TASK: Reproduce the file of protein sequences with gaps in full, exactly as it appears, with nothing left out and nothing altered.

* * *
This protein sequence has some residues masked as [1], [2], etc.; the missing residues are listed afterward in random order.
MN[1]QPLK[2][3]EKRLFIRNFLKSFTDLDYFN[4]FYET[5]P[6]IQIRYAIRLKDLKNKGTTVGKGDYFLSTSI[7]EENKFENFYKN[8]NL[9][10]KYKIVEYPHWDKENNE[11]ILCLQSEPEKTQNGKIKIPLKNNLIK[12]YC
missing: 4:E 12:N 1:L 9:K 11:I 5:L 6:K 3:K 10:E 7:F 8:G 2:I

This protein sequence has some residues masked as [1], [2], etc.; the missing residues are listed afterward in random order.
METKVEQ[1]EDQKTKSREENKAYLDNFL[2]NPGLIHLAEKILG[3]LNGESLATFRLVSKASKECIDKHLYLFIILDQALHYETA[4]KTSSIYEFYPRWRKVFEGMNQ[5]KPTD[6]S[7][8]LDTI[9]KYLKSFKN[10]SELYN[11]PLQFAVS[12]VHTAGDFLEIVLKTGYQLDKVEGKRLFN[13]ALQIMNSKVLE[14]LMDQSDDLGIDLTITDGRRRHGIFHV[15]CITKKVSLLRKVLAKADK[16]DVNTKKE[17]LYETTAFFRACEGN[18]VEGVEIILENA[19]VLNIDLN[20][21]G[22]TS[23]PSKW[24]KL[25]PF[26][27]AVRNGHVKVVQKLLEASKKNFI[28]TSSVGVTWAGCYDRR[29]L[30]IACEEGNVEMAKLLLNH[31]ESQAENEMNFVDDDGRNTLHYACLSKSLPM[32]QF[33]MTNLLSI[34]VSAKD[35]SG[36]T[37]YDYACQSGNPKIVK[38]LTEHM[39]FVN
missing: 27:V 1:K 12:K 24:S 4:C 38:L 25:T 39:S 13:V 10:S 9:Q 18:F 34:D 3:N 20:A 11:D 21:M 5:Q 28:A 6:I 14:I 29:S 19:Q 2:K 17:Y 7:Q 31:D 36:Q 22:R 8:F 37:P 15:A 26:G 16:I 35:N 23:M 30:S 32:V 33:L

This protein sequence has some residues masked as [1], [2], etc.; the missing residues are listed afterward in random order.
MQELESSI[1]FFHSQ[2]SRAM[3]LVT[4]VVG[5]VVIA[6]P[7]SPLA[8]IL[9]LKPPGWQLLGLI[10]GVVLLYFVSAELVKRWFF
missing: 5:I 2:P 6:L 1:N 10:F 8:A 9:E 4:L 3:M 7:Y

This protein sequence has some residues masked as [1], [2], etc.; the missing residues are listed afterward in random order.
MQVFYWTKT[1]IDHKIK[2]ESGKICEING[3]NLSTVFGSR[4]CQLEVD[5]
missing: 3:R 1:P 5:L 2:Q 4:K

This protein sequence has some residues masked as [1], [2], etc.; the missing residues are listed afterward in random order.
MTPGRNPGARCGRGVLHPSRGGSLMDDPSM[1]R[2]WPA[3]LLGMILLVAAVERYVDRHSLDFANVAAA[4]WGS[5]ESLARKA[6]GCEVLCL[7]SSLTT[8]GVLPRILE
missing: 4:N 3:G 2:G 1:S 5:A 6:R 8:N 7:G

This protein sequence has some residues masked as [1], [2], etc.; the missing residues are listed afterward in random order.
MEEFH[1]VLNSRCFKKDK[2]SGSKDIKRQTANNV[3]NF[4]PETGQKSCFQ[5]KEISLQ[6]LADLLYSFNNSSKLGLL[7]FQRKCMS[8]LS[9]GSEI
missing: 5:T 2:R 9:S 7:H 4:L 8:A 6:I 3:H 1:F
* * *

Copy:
This protein sequence has some residues masked as [1], [2], etc.; the missing residues are listed afterward in random order.
MN[1]QPLK[2][3]EKRLFIRNFLKSFTDLDYFN[4]FYET[5]P[6]IQIRYAIRLKDLKNKGTTVGKGDYFLSTSI[7]EENKFENFYKN[8]NL[9][10]KYKIVEYPHWDKENNE[11]ILCLQSEPEKTQNGKIKIPLKNNLIK[12]YC
missing: 4:E 12:N 1:L 9:K 11:I 5:L 6:K 3:K 10:E 7:F 8:G 2:I

This protein sequence has some residues masked as [1], [2], etc.; the missing residues are listed afterward in random order.
METKVEQ[1]EDQKTKSREENKAYLDNFL[2]NPGLIHLAEKILG[3]LNGESLATFRLVSKASKECIDKHLYLFIILDQALHYETA[4]KTSSIYEFYPRWRKVFEGMNQ[5]KPTD[6]S[7][8]LDTI[9]KYLKSFKN[10]SELYN[11]PLQFAVS[12]VHTAGDFLEIVLKTGYQLDKVEGKRLFN[13]ALQIMNSKVLE[14]LMDQSDDLGIDLTITDGRRRHGIFHV[15]CITKKVSLLRKVLAKADK[16]DVNTKKE[17]LYETTAFFRACEGN[18]VEGVEIILENA[19]VLNIDLN[20][21]G[22]TS[23]PSKW[24]KL[25]PF[26][27]AVRNGHVKVVQKLLEASKKNFI[28]TSSVGVTWAGCYDRR[29]L[30]IACEEGNVEMAKLLLNH[31]ESQAENEMNFVDDDGRNTLHYACLSKSLPM[32]QF[33]MTNLLSI[34]VSAKD[35]SG[36]T[37]YDYACQSGNPKIVK[38]LTEHM[39]FVN
missing: 27:V 1:K 12:K 24:S 4:C 38:L 25:T 39:S 13:V 10:S 9:Q 18:F 34:D 3:N 20:A 11:D 21:M 5:Q 28:A 6:I 14:I 29:S 19:Q 2:K 17:Y 7:Q 31:D 36:Q 22:R 8:F 37:P 15:A 26:G 16:I 35:N 23:M 30:S 32:V 33:L

This protein sequence has some residues masked as [1], [2], etc.; the missing residues are listed afterward in random order.
MQELESSI[1]FFHSQ[2]SRAM[3]LVT[4]VVG[5]VVIA[6]P[7]SPLA[8]IL[9]LKPPGWQLLGLI[10]GVVLLYFVSAELVKRWFF
missing: 5:I 2:P 6:L 1:N 10:F 8:A 9:E 4:L 3:M 7:Y

This protein sequence has some residues masked as [1], [2], etc.; the missing residues are listed afterward in random order.
MQVFYWTKT[1]IDHKIK[2]ESGKICEING[3]NLSTVFGSR[4]CQLEVD[5]
missing: 3:R 1:P 5:L 2:Q 4:K

This protein sequence has some residues masked as [1], [2], etc.; the missing residues are listed afterward in random order.
MTPGRNPGARCGRGVLHPSRGGSLMDDPSM[1]R[2]WPA[3]LLGMILLVAAVERYVDRHSLDFANVAAA[4]WGS[5]ESLARKA[6]GCEVLCL[7]SSLTT[8]GVLPRILE
missing: 4:N 3:G 2:G 1:S 5:A 6:R 8:N 7:G

This protein sequence has some residues masked as [1], [2], etc.; the missing residues are listed afterward in random order.
MEEFH[1]VLNSRCFKKDK[2]SGSKDIKRQTANNV[3]NF[4]PETGQKSCFQ[5]KEISLQ[6]LADLLYSFNNSSKLGLL[7]FQRKCMS[8]LS[9]GSEI
missing: 5:T 2:R 9:S 7:H 4:L 8:A 6:I 3:H 1:F